Mission schools should be returned to save education sector —IADC Principal

Governments have been urged to consider the important role the church is playing in providing qualitative education to the masses in the country and return missions schools to their owners.

Principal of Ijebu Anglican Diocesan College (IADC), Igan-Ipabi, Venerable S.B, Omosanya, who gave this advice, stated that Anglican Communion ventured into the education system in the country to salvage the falling standard of education and infrastructure, and lack of moral training in the young ones.

Venerable Omosanya made this remark last Wednesday at the school’s health talk programme tagged ‘Dentistry Check-up,’  which was part of the activities marking the 20th anniversary of the school.

The one week-long event, which held from Tuesday, October 4 till Friday, October 7, 2016 featured general cleaning of the community, dentistry check-up, novelty match\cultural day and thanksgiving-respectively.

The principal expressed gratitude to God for 20 years of existence, saying, “we are happy to be marking our 20 years of existence and we have every reason to thank God.

Given the general situation in the country, he said that 20th anniversary didn’t call for much celebration, but that, “20 years in the life of any organisation is not a “child’s play,” adding that some started sometimes like IADC and today, they have gone under.”

He noted: “That we are still existing and not only existing, but going stronger year by year, we are very grateful to Him and that is why we want to go to church on Friday to offer our thanksgiving to God for his faithfulness and goodness in our lives over the years, over our proprietors, past and present; over our students past and present; their parents, and of course over all that we have been able to do with the help of God.

“For the past 20 years we have been able to sustain the vision of the founder Bishop A. S. O. Olowoyo, and by the grace of God, we have touched and moulded many lives, some of whom gained admission to great universities, home and abroad and others who are occupying key positions in the society.”

While commenting on the issue of returning schools to missions, he said: “We have seen that the government has failed in this. In actual fact, it appears that everything the government touches goes sour; almost everything, including education. Almost everything the government ventures into, one way or the other, is turned into nobody’s business and is not properly handled.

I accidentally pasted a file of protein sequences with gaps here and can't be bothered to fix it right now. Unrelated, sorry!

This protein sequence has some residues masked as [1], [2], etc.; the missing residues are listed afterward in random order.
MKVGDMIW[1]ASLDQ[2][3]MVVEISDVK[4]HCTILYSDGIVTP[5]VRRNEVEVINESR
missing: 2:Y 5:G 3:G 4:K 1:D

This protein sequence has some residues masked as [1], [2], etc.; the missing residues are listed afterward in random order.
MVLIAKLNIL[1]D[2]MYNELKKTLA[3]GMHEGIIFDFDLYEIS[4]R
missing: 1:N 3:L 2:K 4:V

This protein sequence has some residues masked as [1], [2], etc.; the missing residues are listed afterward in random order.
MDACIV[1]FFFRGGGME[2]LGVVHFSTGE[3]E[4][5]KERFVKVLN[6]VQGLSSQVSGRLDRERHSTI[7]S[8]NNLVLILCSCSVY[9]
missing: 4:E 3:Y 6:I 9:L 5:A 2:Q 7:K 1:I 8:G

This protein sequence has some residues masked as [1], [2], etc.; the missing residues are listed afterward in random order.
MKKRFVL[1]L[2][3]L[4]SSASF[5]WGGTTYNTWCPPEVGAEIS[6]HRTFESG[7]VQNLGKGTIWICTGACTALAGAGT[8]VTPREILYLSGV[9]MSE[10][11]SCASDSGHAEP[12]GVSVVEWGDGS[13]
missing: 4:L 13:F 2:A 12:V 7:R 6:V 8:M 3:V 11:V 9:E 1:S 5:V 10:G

“If that can be allowed in other aspects of our lives it cannot be allowed in education because education is the foundation of the future of any society. Any country that wants to make it must have a strong educational system. So, some of this are the shortcomings that the church feels it should correct.”

“As you can see from the Ijebu Diocesan Communion, the vision of the founding father is to have a school where the students will have a proper moral religious training, coupled with qualitative education, which the students would need in different aspects of life. Our charges are highly affordable. In fact, for many years, the church subsidised the school fees so that parents could afford it,” Venerable Omosanya stated further.

Dr Akinboro Ebunoluwa, a graduate of Dentistry from the University of Ibadan, who is a product of the school and the facilitator of the ‘Dentistry Check-up,’ while speaking on the programme, said the passion to impact on her alma mater, after 10 years of leaving the school, was the rationale behind the health programme.

She said: “It has always been on my mind for quite a while to carry out a general examination for students and staff of the school, just to give back to my school and as my contribution to the 20th anniversary. We had a health talk earlier in the day in the hall, where we educated the students on their health.”

Ebunoluwa, who came in the company of another old student of the school, Dr Awokoya Motolani and other 11 dentists, described the mission as God-given, and that it was just a tip of the iceberg, compared with the virtues the school impacted on her.

She said: “I learnt a lot while I was here, because I changed over from a public school. I learnt leadership from here; how to lead a set of people without being afraid and timid and then living in the hostel taught me tolerance because you are exposed to living with people from different backgrounds and behaviours. Then, in the school, we had teachers who were like our fathers and mothers and they inculcated discipline in us.”

She encouraged other old students to also find a way of giving back to the school, saying, “remember where you are coming from, remember the people who had influenced your lives and not just your parents.”



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